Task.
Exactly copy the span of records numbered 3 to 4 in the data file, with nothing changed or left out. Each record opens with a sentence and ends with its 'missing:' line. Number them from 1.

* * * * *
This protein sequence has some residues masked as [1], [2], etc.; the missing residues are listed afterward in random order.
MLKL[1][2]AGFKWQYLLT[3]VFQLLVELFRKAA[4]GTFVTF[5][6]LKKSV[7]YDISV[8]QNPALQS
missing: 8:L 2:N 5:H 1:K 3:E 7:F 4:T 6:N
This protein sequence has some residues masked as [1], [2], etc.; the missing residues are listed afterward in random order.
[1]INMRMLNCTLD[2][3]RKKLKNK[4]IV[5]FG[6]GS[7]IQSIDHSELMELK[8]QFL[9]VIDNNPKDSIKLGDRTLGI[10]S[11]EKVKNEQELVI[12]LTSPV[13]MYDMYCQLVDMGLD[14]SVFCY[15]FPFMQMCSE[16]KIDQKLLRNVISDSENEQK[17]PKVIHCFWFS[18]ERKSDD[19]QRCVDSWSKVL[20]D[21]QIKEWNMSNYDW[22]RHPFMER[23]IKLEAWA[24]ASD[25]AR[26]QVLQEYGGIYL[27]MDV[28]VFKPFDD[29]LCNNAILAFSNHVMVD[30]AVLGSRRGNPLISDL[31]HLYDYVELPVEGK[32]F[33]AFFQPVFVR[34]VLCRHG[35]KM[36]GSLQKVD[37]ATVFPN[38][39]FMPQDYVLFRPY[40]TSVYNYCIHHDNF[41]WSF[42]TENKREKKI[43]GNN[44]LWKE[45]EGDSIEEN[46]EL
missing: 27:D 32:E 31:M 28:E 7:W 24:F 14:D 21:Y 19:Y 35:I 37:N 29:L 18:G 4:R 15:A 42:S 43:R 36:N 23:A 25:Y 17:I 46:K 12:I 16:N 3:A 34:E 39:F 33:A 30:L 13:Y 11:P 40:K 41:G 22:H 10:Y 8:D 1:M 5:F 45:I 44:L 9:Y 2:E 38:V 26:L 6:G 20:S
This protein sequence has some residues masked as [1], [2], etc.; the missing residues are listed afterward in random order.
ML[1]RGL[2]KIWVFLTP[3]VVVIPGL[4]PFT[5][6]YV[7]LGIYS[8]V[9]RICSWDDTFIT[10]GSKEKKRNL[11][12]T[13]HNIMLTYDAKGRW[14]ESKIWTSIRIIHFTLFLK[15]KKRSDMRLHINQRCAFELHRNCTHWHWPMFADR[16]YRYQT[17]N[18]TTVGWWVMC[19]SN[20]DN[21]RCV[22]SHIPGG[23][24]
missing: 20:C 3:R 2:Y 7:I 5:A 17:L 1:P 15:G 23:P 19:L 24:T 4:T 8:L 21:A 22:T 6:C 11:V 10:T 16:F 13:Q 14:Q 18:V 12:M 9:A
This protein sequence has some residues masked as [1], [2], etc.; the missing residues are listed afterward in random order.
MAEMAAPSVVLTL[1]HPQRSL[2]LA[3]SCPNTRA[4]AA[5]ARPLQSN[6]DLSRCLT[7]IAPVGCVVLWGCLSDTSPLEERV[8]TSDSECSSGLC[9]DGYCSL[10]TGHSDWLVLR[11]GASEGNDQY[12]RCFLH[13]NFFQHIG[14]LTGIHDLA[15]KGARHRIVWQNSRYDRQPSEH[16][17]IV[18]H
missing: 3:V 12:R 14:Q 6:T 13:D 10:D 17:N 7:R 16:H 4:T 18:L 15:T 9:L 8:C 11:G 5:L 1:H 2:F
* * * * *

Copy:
This protein sequence has some residues masked as [1], [2], etc.; the missing residues are listed afterward in random order.
ML[1]RGL[2]KIWVFLTP[3]VVVIPGL[4]PFT[5][6]YV[7]LGIYS[8]V[9]RICSWDDTFIT[10]GSKEKKRNL[11][12]T[13]HNIMLTYDAKGRW[14]ESKIWTSIRIIHFTLFLK[15]KKRSDMRLHINQRCAFELHRNCTHWHWPMFADR[16]YRYQT[17]N[18]TTVGWWVMC[19]SN[20]DN[21]RCV[22]SHIPGG[23][24]
missing: 20:C 3:R 2:Y 7:I 5:A 17:L 1:P 15:G 23:P 19:L 24:T 4:T 8:L 21:A 22:T 6:C 11:V 10:T 16:F 13:Q 14:Q 18:V 12:M 9:A
This protein sequence has some residues masked as [1], [2], etc.; the missing residues are listed afterward in random order.
MAEMAAPSVVLTL[1]HPQRSL[2]LA[3]SCPNTRA[4]AA[5]ARPLQSN[6]DLSRCLT[7]IAPVGCVVLWGCLSDTSPLEERV[8]TSDSECSSGLC[9]DGYCSL[10]TGHSDWLVLR[11]GASEGNDQY[12]RCFLH[13]NFFQHIG[14]LTGIHDLA[15]KGARHRIVWQNSRYDRQPSEH[16][17]IV[18]H
missing: 3:V 12:R 14:Q 6:T 13:D 10:D 17:N 7:R 16:H 4:T 18:L 15:T 9:L 8:C 11:G 5:L 1:H 2:F